v[idx] = first(v[idx]);
  }
  return v;
});

// Helper used to implement all the other zip variants
function* zipBase(seqs) {
  const seq2 = list(map(seqs, iter));
  if (empty(seq2)) {
    return;
  }
  while (true) {
    yield list(map(seq2, (s) => s.next()));
  }
}

/**
* Zip multiple sequences.
* Puts all the first values from sequences into one sublist;
* all the second values, third values and so on.
* If the sequences are of different length, the output sequence
* will be the length of the *shortest* sequence and discard all
* remaining from the longer sequences...
*
* @function
* @param {Sequence} seq A sequence of sequences
* @returns {Iterator}
*/
const zipLeast = (seqs) => pipe(
  zipBase(seqs),
  takeWhile((elms) => all(map(elms, ({ done }) => !done))),
  map(map(({ value }) => value)),
  map(list),
);

/**
* Curryable version of zipLeast
*
* @function
* @param {Sequence} a
* @param {Sequence} b
* @returns {Sequence}
*/
const zipLeast2 = curry('zipLeast2', (a, b) => zipLeast([a, b]));

/**
* Zip multiple sequences.
* Puts all the first values from sequences into one sublist;
* all the second values, third values and so on.
* If the sequences are of different length, an error will be thrown.
*
* @function
* @param {Sequence} seq A sequence of sequences
* @throws {IteratorEnded}
* @returns {Iterator}
*/
function* zip(seqs) {
  for (const elms of zipBase(seqs)) {
    const doneCnt = count(filter(elms, ({ done }) => done));
    if (doneCnt === 0) {
      yield list(map(elms, ({ value }) => value));
    } else if (doneCnt === size(elms)) {
      return;
    } else {
      throw new IteratorEnded('zip() was given sequences of different length!');
    }
  }
}

/**
* Curryable version of zip
*
* @function
* @param {Sequence} a
* @param {Sequence} b
* @throws {IteratorEnded}
* @returns {Sequence}
*/
const zip2 = curry('zip2', (a, b) => zip([a, b]));

/**
* Zip multiple sequences.
* Puts all the first values from sequences into one sublist;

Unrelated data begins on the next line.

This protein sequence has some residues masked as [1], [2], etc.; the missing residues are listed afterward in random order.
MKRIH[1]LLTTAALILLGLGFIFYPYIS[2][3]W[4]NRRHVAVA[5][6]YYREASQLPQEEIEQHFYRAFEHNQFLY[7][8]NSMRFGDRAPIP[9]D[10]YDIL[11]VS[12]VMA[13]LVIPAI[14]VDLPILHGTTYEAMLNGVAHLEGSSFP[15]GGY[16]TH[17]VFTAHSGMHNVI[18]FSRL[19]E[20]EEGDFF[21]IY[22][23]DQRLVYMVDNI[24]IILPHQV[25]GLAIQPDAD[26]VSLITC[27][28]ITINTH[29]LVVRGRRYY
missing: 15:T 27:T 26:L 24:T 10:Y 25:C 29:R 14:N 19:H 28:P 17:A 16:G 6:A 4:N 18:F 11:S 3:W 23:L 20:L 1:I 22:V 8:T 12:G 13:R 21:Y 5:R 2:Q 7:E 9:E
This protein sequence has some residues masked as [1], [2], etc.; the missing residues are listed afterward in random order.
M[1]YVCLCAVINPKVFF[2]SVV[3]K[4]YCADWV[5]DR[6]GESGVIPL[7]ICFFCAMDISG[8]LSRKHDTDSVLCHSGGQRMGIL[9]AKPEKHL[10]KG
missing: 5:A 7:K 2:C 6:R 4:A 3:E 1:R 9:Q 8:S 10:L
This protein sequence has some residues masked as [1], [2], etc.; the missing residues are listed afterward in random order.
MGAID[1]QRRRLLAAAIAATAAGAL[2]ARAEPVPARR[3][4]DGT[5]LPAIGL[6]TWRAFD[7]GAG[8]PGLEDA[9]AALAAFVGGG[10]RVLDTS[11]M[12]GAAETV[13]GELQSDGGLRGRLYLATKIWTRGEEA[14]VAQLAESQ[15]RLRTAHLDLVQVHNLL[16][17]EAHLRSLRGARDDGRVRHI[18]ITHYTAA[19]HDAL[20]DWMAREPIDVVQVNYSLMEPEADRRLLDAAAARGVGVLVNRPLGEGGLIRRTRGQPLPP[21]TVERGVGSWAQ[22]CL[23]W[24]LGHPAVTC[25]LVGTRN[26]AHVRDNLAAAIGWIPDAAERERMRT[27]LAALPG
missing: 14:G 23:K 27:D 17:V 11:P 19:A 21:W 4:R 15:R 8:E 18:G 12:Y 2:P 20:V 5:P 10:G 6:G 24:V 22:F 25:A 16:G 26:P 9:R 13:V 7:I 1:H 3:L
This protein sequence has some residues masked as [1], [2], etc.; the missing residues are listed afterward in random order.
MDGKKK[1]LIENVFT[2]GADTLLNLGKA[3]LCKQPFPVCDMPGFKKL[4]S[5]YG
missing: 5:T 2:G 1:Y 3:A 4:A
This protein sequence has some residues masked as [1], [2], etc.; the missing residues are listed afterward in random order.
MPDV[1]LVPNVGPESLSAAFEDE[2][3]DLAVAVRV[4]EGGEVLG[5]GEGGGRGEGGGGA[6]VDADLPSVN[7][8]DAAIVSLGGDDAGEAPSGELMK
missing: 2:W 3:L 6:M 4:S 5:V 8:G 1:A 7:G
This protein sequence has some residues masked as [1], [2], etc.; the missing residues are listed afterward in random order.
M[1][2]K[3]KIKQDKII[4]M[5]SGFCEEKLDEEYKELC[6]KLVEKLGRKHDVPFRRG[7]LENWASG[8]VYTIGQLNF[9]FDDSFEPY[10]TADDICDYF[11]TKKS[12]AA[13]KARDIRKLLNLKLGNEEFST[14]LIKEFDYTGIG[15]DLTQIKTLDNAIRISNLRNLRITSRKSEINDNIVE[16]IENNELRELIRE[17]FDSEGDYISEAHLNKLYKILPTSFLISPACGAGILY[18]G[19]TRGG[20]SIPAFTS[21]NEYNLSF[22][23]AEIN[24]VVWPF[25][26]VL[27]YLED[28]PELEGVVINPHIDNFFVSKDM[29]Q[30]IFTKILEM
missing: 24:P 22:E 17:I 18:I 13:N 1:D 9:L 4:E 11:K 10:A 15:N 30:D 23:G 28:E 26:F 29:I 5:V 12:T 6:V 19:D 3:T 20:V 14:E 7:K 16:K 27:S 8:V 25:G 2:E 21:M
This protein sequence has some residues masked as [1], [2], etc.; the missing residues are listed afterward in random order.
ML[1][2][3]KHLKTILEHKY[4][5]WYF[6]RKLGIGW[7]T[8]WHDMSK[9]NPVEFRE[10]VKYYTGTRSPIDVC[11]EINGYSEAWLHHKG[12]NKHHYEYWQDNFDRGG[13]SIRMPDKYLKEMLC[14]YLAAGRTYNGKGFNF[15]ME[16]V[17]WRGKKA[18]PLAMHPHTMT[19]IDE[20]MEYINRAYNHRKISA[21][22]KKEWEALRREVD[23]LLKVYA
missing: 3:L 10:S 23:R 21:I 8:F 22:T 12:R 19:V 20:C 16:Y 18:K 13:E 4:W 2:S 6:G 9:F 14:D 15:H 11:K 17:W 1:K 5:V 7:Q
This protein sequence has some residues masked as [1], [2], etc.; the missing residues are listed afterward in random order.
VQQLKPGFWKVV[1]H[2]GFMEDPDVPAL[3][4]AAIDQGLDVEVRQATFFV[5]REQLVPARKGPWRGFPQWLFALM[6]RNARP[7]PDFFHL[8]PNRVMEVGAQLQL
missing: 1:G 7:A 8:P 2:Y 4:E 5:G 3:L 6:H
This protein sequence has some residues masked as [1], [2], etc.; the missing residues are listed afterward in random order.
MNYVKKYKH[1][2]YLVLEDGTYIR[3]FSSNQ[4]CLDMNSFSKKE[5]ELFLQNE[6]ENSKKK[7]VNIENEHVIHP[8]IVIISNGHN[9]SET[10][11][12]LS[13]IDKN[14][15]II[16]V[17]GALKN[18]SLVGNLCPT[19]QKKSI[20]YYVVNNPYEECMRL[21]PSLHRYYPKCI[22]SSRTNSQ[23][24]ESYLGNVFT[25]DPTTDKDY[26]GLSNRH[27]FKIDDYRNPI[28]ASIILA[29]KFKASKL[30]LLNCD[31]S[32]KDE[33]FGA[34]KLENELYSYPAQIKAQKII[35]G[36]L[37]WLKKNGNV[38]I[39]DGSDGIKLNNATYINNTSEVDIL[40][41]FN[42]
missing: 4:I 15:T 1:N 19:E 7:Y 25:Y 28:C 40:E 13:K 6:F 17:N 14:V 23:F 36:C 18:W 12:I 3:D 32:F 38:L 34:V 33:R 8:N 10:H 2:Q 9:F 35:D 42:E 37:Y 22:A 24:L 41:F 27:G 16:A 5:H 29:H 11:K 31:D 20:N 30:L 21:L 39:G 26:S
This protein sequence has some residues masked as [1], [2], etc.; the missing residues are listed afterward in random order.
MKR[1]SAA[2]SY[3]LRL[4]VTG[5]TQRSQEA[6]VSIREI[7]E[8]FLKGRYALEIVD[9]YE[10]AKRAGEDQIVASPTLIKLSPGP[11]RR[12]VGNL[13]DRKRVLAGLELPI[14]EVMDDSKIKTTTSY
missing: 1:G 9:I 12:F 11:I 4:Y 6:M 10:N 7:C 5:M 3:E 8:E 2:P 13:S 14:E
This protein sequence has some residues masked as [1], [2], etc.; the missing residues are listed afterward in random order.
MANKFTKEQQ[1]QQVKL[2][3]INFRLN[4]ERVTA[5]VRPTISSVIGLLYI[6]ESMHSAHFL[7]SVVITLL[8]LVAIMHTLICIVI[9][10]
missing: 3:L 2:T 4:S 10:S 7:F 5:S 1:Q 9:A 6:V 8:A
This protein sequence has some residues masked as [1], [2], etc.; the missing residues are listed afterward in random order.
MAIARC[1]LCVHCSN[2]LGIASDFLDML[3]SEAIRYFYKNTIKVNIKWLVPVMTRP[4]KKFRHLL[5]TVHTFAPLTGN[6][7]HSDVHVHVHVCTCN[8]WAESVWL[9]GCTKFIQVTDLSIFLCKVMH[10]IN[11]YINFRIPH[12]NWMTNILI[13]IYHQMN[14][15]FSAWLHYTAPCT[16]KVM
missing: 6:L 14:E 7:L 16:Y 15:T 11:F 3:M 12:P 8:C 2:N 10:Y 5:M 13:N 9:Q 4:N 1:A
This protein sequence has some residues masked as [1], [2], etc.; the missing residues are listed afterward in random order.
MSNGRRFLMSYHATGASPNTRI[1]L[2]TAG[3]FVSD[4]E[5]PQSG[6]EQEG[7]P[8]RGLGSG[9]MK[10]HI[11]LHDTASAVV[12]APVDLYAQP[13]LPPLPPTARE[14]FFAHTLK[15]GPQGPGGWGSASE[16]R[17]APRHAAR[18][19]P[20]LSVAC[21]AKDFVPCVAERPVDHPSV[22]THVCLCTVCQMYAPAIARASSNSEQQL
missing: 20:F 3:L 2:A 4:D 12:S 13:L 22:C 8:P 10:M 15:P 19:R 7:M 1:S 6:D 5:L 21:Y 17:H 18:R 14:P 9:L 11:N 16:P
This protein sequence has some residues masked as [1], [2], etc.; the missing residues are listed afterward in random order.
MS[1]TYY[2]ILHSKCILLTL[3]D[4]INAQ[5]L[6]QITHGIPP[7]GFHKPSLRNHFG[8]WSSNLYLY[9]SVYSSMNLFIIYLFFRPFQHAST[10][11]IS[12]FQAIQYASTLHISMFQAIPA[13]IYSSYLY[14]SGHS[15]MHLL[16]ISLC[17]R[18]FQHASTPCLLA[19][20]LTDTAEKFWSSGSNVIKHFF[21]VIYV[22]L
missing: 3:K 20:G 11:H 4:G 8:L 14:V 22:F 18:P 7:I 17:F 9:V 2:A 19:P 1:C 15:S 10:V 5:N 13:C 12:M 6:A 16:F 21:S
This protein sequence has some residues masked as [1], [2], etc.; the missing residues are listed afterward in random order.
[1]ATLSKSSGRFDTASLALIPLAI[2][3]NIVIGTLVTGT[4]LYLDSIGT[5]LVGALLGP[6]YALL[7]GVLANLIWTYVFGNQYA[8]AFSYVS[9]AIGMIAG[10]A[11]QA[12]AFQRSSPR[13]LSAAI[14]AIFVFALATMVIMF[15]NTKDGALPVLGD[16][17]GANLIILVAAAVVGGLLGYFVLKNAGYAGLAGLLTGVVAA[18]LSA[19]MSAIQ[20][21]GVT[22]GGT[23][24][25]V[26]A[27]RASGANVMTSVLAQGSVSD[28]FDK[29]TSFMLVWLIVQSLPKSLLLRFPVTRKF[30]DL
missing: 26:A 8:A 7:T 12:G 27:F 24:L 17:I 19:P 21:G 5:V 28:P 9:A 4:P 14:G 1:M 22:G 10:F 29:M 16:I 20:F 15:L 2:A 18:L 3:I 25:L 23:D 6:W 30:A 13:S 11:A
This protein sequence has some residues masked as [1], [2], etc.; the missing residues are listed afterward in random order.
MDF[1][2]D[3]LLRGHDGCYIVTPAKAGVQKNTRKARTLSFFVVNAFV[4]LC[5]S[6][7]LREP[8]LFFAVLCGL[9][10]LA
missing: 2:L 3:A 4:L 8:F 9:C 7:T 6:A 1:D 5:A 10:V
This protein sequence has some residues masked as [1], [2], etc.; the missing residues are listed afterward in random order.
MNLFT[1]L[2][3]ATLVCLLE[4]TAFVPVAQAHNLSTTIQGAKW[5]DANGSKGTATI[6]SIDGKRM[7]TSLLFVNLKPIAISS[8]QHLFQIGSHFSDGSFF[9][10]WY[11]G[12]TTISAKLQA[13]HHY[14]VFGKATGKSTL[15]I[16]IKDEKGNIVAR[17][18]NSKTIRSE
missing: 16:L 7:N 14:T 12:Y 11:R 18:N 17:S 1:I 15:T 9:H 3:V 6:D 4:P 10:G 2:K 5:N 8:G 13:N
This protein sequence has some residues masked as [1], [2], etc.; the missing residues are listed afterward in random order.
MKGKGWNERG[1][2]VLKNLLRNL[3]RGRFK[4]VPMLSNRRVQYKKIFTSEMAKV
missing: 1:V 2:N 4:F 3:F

* all the second values, third values and so on...
* If the sequences are of different length, the resulting iterator
* will have the length of the longest sequence; the missing values
* from the shorter sequences will be substituted with the given
* fallback value.
*
* @function
* @param {Sequence} seq A sequence of sequences
* @returns {Iterator}
*/
const zipLongest = curry('zipLongest', (seqs, fallback) => pipe(
  zipBase(seqs),
  takeWhile((elms) => any(map(elms, ({ done }) => !done))),
  map(map(({ value, done }) => (done ? fallback : value))),
  map(list),
));

/**
* Curryable version of zipLongest
*
* @function
* @param {Sequence} a
* @param {Sequence} b
* @returns {Sequence}
*/
const zipLongest2 = curry('zipLongest2', (a, b, fallback) => zipLongest([a, b], fallback));

/**
* Inserts an element between every two elements of the given sequence.
*
* ```
* const { intersperse, assertSequenceEquals } = require('ferrum');
* assertSequenceEquals(
*   intersperse('ABC', '|'),
*   ['A', '|', 'B', '|', 'C']);
* ```
*
* @function
* @param {Any} what – The element to intersperse
* @param {Sequence} a
* @returns {Sequence}
*/
const intersperse = curry('intersperse', (seq, e) => pipe(
  seq,
  map((v) => [e, v]),
  flat,
  trySkip(1),
));

/**
* Forms a sliding window on the underlying iterator.
*
* `slidingWindow([1,2,3,4,5], 3)`
* yields `[[1,2,3], [2,3,4], [3,4,5]]`
*
* Will throw IteratorEnded if the sequence is shorter than
* the given window.
*
* Returns an empty sequence if `no === 0`.
*
* @function
* @param {Sequence} seq A sequence of sequences
* @throws {IteratorEnded}
* @returns {Iterator} Iterator of lists
*/
const slidingWindow = curry('slidingWindow', (seq, no) => {
  if (no === 0) {
    return iter([]);
  }

  const it = iter(seq);
  const cache = [];
  each(range0(no), () => cache.push(next(it)));

  // By making just this part a generator we make
  // sure that an error while filling the cache
  // above is thrown early
  function* slidingWindowImpl() {
    yield list(cache);
    for (const v of it) {
      cache.shift();
      cache.push(v);
      yield list(cache);
    }
  }

  return slidingWindowImpl();
});

/**
* Like slidingWindow, but returns an empty sequence if the given
* sequence is too short.
*
* Returns an empty sequence if `no === 0`.
*
* @function
* @param {Sequence} seq A sequence of sequences
* @returns {Iterator} Iterator of lists
*/
const trySlidingWindow = curry('trySlidingWindow', function* trySlidingWindow(seq, no) {
  if (no === 0) {
    return;
  }